Drawing a comparison to show a similarity in some respect. It is assumed that what applies to a parallel situation also applies to the original circumstance.
the techniques and rules for using language effectively, eloquently, and persuasively.
the word, phrase, or clause that a pronoun refers to.
The sentence or group of sentences that directly expresses the author's opinion, purpose, meaning, or proposition.
Commas used (with no conjunction) to separate a series of words, speeds up flow of sentence. X, Y, Z as opposed to X, Y, and Z.
Point of View
Who tells a story and how it is told. (1st, 2nd, 3rd limited, 3rd omniscient)
Deductive reasoning
reasoning from the general to the particular (or from cause to effect). "People suck, so you probably suck too."
the author's choice of words that creates tone, attitude, and style, as well as meaning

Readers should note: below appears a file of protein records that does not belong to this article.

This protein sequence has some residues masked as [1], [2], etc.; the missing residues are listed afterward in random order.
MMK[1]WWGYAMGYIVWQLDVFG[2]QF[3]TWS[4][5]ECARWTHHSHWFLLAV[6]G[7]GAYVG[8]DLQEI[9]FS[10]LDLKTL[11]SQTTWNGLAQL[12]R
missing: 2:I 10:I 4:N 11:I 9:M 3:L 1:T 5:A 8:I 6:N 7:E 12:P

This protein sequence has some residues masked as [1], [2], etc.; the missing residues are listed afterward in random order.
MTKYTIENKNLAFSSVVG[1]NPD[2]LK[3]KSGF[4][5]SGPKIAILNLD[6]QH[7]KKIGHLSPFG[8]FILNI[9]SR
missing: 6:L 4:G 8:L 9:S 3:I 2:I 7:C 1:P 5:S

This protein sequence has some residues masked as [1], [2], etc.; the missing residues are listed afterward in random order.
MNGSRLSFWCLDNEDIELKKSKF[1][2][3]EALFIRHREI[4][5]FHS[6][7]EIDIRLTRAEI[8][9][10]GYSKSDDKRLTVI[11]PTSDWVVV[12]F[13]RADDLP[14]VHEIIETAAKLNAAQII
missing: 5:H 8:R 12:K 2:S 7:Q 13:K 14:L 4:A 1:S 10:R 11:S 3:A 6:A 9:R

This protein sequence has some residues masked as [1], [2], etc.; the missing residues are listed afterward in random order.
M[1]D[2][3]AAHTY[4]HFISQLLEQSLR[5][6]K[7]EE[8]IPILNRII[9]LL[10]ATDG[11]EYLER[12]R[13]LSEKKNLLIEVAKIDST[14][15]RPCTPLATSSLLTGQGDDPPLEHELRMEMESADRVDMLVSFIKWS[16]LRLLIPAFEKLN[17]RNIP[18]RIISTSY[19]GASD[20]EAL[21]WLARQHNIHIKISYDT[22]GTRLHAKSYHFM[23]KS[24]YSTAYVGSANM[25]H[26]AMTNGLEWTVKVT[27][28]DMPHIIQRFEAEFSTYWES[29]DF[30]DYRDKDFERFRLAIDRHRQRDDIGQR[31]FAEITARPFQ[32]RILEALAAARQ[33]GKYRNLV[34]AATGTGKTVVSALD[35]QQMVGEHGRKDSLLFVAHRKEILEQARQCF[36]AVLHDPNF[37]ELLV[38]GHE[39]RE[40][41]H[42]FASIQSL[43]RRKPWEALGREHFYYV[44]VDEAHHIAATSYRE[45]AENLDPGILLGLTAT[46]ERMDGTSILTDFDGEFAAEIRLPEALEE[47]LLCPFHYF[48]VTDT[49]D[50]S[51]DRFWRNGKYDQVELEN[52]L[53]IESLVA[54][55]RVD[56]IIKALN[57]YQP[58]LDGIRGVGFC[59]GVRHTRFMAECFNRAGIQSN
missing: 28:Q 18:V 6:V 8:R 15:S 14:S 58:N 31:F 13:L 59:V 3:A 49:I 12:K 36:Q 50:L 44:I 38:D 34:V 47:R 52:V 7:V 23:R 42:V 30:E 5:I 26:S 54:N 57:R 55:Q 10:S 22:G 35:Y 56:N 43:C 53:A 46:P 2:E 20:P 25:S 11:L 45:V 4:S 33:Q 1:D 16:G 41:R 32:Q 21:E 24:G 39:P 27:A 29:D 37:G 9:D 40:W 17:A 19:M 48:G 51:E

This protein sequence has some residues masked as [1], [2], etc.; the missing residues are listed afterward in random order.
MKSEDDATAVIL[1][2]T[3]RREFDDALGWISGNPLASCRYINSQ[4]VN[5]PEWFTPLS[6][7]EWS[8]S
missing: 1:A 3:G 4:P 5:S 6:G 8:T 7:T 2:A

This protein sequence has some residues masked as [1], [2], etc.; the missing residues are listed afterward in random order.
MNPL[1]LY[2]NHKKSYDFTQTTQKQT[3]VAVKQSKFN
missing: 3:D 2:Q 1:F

when a speaker address someone/something that isn't there. Ex. "Are you there God? It's me, Mr. Ginley."
Extended Metaphor
A metaphor that continues beyond it's initial use, often developed at great length, occurring frequently throughout a work.
an overused saying or idea
Deliberate use of many conjunctions in close succession, especially where some might be omitted. Hemingway and the Bible both use extensively. Ex. "he ran and jumped and laughed for joy"
Inductive reasoning
reasoning from detailed facts to general principles. Ex. "All of the ice we have examined so far is cold.Therefore, all ice is cold."
words that create mental pictures
a comparison using like or as
pattern; repeated image, symbol, idea
a play on words that are identical or similar in sounds but differ in meaning
deliberately unclear, having multiple meanings
a statement consisting of two parallel parts in which the second part is reversed ("Susan walked, and in rushed Mary.")
Rhetorical Question
a question that does not expect an explicit answer
words, phrases, ideas placed side by side for effect
Non Sequitur
an inference that does not follow logically from the premise (literally, does not follow)
Logical Fallacy
a mistake in reasoning